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Global Union Against Radiation Deployment from Space (GUARDS)


17 May 2016 Why the UN Humanitarian Summit MUST “aim high”

Sarah Benson, GUARDS member in Greece “hopes that this Summit will ‘aim high’ enough to include an urgent issue affecting the entire population of the planet – microwave emissions from space-based WiFi network infrastructure.” Benson added, “GUARDS has, therefore, written a letter to the Secretary-General requesting that this issue be added to the agenda of the upcoming Humanitarian Conference.


21 March 2016 Google’s Loony Experiment Approved by FCC

On March 17, 2016, the Federal Communications Commission (FCC) gave Google permission to conduct its Project Loon experiments in the U.S., despite evidence it will violate human rights and harm human health and the environment.Based on details in the application, the experiments may take place at any location and any time or continuously, will pollute public and private environments indoors and outdoors in the U.S. with microwave radiation, and do not include any requirement to notify people in the area who will be exposed to an altered experimental environment.


27 December 2015 Congressional Corruption Threatens American Health

Eight companies are planning to launch more than 11,000 satellites for global wireless coverage – a microwave radiation based technology. An action group composed of citizens worldwide – Global Union Against Radiation Deployment from Space (GUARDS) – contends that these projects, which include projects by SpaceX, Facebook, and Google’s Project Loon, violate important human rights conventions due to the serious biological effects and non-consenting microwave radiation exposures which will result. This global union contends that decades of congressional corruption has resulted in a lack of protections for the public.


17 May 2015 Global WiFi Conference in London

Are 11,000 more satellites set to severely affect public health and the ozone layer?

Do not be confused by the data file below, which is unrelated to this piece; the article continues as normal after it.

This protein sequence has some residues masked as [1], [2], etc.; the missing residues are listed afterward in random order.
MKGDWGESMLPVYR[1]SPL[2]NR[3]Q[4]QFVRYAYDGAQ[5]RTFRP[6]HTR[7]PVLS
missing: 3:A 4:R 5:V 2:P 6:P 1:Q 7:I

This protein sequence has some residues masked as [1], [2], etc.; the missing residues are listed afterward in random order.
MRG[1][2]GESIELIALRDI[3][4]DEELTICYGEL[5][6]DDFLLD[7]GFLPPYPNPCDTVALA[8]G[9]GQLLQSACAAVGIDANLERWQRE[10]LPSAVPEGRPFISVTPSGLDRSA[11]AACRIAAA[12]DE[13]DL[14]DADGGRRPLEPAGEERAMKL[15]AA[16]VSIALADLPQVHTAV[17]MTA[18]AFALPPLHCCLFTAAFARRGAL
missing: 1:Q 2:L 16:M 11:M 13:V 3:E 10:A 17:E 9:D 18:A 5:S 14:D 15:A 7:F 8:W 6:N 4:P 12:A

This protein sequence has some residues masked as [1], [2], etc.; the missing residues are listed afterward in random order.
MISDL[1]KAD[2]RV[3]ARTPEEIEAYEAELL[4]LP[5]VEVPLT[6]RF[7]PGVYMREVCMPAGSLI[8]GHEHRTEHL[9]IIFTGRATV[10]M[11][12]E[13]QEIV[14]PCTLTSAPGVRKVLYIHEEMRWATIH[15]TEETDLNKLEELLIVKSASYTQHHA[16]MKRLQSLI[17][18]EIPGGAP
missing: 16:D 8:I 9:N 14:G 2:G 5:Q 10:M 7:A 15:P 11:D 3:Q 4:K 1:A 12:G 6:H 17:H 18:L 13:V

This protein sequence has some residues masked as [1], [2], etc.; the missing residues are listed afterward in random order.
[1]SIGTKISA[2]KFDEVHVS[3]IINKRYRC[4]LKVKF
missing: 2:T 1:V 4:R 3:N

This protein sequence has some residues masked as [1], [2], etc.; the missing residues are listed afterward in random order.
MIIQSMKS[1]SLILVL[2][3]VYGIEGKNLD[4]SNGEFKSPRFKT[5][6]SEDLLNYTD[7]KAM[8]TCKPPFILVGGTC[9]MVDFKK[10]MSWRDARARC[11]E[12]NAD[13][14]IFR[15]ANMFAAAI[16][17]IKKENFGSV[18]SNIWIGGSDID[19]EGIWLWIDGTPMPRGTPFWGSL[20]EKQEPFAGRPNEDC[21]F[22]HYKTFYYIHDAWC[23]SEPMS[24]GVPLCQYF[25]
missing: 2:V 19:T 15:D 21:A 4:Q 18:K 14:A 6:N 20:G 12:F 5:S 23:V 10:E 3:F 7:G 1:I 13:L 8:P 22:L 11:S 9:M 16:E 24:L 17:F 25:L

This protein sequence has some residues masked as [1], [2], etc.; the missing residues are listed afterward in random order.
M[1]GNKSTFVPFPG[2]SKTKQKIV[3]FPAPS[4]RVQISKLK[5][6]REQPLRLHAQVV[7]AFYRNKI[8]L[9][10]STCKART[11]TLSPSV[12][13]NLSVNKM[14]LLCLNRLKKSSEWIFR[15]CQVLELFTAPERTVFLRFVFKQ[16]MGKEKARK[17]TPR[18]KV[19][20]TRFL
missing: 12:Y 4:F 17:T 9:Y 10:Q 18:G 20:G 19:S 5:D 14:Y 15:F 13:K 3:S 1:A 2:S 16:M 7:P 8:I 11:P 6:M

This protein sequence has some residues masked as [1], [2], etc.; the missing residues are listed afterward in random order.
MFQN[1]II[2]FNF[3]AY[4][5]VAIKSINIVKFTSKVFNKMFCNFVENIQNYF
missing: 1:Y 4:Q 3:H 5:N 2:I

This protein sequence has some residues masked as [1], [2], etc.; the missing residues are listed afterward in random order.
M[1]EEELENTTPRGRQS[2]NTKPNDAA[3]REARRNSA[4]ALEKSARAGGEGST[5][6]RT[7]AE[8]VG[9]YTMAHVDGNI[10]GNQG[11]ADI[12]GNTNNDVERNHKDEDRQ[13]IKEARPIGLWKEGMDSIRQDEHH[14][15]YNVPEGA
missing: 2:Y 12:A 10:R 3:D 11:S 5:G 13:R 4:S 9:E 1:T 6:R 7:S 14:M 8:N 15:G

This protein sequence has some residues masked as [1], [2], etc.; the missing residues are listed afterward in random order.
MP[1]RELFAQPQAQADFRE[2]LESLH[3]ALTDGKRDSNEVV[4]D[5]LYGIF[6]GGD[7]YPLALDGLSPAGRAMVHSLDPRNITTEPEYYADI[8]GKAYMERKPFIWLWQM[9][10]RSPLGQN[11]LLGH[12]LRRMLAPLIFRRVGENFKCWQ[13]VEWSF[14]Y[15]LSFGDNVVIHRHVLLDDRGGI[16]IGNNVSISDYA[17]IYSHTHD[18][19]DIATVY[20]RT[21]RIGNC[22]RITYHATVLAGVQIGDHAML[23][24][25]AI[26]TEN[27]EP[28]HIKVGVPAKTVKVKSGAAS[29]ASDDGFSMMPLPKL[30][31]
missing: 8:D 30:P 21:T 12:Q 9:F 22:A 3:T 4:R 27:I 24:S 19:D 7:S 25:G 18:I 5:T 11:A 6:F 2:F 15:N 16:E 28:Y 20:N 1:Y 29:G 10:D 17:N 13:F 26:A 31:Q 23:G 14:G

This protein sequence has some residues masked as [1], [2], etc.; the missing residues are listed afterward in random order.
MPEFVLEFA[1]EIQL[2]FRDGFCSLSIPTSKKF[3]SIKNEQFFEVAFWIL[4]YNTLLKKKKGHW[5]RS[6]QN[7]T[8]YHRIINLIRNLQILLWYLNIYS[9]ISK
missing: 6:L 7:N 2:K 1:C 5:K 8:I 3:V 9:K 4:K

25 March 2015 Planned Global WiFi from Space Will Destroy Ozone Layer, Worsen Climate Change, and Threaten Life on Earth
Five companies are gearing up to provide high-speed global WiFi coverage from space within the next three to four years. This would be an ecological and public health nightmare, according to a recently-formed international coalition: the Global Union Against Radiation Deployment from Space (GUARDS).



FCC Approves OneWeb Broadband Satellite Constellation

By Jof Enriquez
Follow me on Twitter @jofenriq

June 27, 2017


Image courtesy of OneWeb

The Federal Communications Commission (FCC) has granted the request of OneWeb to launch and operate its proposed constellation of 720 satellites to cover the United States market.

Calling it the first-of-its-kind, new generation of large, non-geostationary-satellite orbit, fixed-satellite service (NGSO FSS) systems, FCC said in its declaratory ruling that OneWeb’s network of satellites will “provide high-speed, affordable broadband connectivity to anyone, anywhere” in the United States.

Prior to launching satellites, FCC ordered OneWeb to secure from the United Kingdom Space Agency an authorization for deployment and space operations in the 10.7-12.7 GHz, 14-14.5 GHz, 17.8-18.6 GHz, 18.8-19.3 GHz, 27.5-29.1 GHz, and 29.5-30 GHz frequency bands, among other requirements.

OneWeb is planning to launch 720 satellites into low earth orbit, at an altitude of approximately 1,200 kilometers, beginning in 2018, with a full launch by 2019. The company has set ambitious goals of “connecting every unconnected school” by 2022, and “bridging the digital divide” by 2027, according to The Verge.

Currently available satellite internet service is slow, expensive, and largely out-of-reach for individual consumers, who can be charged up to $200 a day, noted The Washington Post. Low-earth orbit satellites closer to earth promise smoother and faster internet service.

“The goal of this non-geostationary satellite orbit (NGSO) technology is to provide global, high-speed broadband service — and its use case is particularly compelling in remote and hard-to-serve areas,” said FCC Chairman Ajit Pai in a statement.

OneWeb is competing with SpaceX, which is planning to launch a 4,425-strong ‘constellation’ of its own, as well as several other companies planning satellite-based, gigabit-speed broadband and communication services globally. OneWeb was the first to apply to the FCC for its satellite network’s approval on April 28, 2016. Noting that other companies filed their own requests shortly thereafter, Pai said the granting of OneWeb’s petition is the first of many.

“This Order lays the foundation for deployment of future low-Earth orbit satellites while establishing carefully measured standards to ensure that these NGSO constellations will not interfere with their terrestrial or geostationary counterparts. And the Order provides that OneWeb will need to accommodate in-line interference avoidance and spectrum sharing with other NGSOs in the future,” said Pai.

Other conditions specified by FCC for OneWeb to meet include protecting geostationary-satellite orbit (GSO) operations by meeting equivalent power-flux density limits, protecting terrestrial operations by meeting power-flux density (PFD) limits, and certain restrictions to avoid conflict with operators of the Upper Microwave Flexible Use Service (UMFUS) and the 17.8-18.6 GHz Frequency Band.

Pai said FCC also has an ongoing rulemaking proceeding that seeks to update the Commission’s current NGSO Fixed Satellite Service rules to better accommodate this type of satellite system.